AA&R's London office operates a novel 5-axis scanning system with a modular imaging and in-situ analysis capability. It produces stunning gigapixel images with consistent spatial resolution to provide direct comparisons between different paintings by the same artist. These ultra high resolution images allow us to examine very small details, enhancing the level of interpretation possible on technical images such as infrared and X-rays. The system was developed with the need for "inter-comparability" in mind, which allows us to maintain a consistent high level of resolution, no matter what the size of the painting (unlike many IR systems, which have a set resolution, resulting in high resolution for small paintings, and low resolution for larger works). We provide images of comparable resolution across the range of imaging techniques, creating images that are ideal not only for studying a range of illumination sources used on a single object, but which come to the fore in the study of multiple works by providing the most closely comparable documents possible.
The imaging modes we offer are:
- Digital X-ray - A 90kV microfocus source and 14-bit TDI detector provide the highest spatial resolution currently available on commercial digital X-ray systems and is superior to traditional film based X-rays. This system helps reveal hidden features such as artists' alterations (pentimenti) and painting technique, as well as providing important information on the condition of a work of art by showing losses, restoration, worm damage and other types of change. It greatly enriches the historical study of artist's supports: for example, the examination of "cusping" (stress distortions produced when a canvas is stretched) can help establish if a painting retains its original form of if it may have been cut down or enlarged. X-rays of panels can bring to light details such as methods of joining and panel construction. We can also use digital X-rays may as the basis for undertaking computer-generated thread counting (also known as "weave analysis"), a method that allows for the highest degree of accuracy for studying painter's supports.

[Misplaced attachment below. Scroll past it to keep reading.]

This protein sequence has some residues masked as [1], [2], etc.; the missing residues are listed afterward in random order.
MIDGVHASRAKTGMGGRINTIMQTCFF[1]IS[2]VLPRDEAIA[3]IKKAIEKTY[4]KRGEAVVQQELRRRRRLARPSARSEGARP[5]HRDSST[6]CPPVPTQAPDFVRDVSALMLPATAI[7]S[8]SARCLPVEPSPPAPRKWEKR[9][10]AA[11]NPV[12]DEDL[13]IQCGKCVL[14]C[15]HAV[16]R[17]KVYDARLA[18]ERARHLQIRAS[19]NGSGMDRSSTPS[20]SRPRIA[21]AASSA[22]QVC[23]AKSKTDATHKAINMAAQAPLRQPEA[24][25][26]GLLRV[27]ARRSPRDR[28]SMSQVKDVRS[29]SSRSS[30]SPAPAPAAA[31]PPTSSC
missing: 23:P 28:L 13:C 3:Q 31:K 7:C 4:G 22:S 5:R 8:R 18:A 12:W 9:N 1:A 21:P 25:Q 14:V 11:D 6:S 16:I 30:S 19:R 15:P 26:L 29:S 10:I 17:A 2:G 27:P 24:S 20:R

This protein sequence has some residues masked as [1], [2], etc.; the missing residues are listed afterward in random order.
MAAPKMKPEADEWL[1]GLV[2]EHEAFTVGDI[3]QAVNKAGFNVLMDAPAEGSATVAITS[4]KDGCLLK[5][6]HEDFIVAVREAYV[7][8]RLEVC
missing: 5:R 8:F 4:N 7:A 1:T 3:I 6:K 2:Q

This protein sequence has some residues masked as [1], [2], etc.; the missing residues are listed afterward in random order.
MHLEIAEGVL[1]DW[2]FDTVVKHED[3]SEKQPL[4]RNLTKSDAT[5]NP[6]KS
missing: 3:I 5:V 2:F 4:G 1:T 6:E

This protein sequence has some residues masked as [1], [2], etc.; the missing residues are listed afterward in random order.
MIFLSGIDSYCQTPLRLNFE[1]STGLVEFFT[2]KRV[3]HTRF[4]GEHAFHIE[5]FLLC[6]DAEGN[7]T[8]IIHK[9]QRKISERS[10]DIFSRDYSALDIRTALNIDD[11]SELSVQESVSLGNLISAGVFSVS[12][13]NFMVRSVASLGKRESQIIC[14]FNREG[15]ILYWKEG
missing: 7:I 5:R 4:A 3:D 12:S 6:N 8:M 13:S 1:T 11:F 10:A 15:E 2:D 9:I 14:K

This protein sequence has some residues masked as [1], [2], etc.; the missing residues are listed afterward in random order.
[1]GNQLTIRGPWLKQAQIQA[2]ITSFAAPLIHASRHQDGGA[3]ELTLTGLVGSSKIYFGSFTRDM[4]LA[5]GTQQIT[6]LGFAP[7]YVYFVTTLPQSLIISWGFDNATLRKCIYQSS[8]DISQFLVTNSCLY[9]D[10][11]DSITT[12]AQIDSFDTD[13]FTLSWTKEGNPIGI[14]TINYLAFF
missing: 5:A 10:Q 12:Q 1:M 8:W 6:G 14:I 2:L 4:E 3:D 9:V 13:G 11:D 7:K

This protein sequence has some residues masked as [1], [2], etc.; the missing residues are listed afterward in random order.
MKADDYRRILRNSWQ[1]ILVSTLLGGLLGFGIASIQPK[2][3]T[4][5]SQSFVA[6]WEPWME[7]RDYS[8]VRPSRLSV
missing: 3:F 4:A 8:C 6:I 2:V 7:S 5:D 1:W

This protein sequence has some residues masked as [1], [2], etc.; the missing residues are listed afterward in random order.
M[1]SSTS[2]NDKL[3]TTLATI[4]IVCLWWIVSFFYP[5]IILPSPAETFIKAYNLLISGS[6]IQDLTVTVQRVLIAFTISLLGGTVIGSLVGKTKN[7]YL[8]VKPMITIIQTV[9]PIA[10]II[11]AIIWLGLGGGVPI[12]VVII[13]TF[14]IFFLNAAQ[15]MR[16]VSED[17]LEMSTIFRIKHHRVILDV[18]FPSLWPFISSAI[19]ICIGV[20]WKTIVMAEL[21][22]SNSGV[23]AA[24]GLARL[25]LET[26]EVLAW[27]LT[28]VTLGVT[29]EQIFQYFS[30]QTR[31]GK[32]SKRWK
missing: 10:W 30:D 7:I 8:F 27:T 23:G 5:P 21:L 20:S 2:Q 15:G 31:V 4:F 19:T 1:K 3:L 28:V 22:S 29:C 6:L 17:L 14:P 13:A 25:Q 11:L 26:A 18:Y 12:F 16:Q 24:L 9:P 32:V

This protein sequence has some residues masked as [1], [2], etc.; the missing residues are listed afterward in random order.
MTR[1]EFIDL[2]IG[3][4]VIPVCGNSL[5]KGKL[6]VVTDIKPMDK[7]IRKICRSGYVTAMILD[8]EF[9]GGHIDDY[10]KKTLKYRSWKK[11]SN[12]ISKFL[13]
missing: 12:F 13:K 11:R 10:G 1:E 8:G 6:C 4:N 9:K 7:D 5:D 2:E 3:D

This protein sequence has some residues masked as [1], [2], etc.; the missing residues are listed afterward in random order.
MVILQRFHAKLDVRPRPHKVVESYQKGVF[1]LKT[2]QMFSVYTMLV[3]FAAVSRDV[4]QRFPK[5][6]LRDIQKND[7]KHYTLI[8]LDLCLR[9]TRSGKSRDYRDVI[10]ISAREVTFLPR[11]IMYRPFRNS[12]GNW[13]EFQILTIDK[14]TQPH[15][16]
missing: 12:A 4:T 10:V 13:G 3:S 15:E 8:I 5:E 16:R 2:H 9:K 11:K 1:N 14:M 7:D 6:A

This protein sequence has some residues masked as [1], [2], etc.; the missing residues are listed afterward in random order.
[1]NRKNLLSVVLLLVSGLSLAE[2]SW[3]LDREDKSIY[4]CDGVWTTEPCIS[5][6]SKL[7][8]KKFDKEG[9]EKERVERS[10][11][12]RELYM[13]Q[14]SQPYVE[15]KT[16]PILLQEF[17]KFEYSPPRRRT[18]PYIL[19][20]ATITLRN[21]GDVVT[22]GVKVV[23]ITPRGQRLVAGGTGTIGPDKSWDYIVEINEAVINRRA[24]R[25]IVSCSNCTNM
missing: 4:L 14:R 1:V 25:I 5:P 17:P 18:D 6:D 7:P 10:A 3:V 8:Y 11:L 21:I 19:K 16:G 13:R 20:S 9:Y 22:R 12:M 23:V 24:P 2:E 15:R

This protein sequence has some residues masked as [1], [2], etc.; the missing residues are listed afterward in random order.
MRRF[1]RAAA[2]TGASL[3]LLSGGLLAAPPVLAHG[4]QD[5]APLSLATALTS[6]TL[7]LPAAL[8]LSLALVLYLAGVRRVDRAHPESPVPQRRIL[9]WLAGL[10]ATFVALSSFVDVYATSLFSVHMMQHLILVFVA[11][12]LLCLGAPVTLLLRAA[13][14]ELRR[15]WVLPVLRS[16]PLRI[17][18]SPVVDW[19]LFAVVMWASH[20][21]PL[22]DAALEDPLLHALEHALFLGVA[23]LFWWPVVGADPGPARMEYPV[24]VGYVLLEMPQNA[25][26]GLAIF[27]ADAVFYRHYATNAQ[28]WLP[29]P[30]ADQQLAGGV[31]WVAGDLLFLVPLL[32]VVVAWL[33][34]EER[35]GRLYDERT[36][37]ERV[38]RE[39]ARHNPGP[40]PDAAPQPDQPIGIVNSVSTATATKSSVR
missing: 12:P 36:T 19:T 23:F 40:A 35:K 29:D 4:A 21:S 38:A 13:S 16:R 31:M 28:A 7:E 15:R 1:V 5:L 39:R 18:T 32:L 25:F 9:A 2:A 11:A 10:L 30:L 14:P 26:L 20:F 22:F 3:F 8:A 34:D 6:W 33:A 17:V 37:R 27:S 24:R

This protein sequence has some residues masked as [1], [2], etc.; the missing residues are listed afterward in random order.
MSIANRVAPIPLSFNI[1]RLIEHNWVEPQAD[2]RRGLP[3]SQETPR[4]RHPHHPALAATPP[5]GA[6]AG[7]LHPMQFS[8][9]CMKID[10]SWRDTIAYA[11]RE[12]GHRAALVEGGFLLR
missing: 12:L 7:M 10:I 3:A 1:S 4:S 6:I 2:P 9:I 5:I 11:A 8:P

- Infrared reflectography - We operate both InGaAs and Silicon CMOS camera systems which allow us to produce high resolution infrared images at multiple wavelengths. Such images enable us to study painting features such as underdrawing and methods of priming, as well as providing a complement to X-ray images, often comprising information about an artist's methods in developing a composition.
- Transmitted infrared - By placing an infrared light source behind the painting and scanning it and the camera across the painting we produce infrared images which may reveal hidden features such as canvas stamps, collection markings or inscriptions on relined paintings. This technique may also reveal earlier pictorial compositions.
- Ultra-violet fluorescence - By capturing the visible light emitted from the painting surface under ultra-violet illumination we can reveal features such as the presence of restoration.
Colour imaging - The scanner allows us to produce colour images of unparalleled accuracy and detail. With a resolution exceeding 1,000 dpi we can see fine details of brush strokes and craquelure.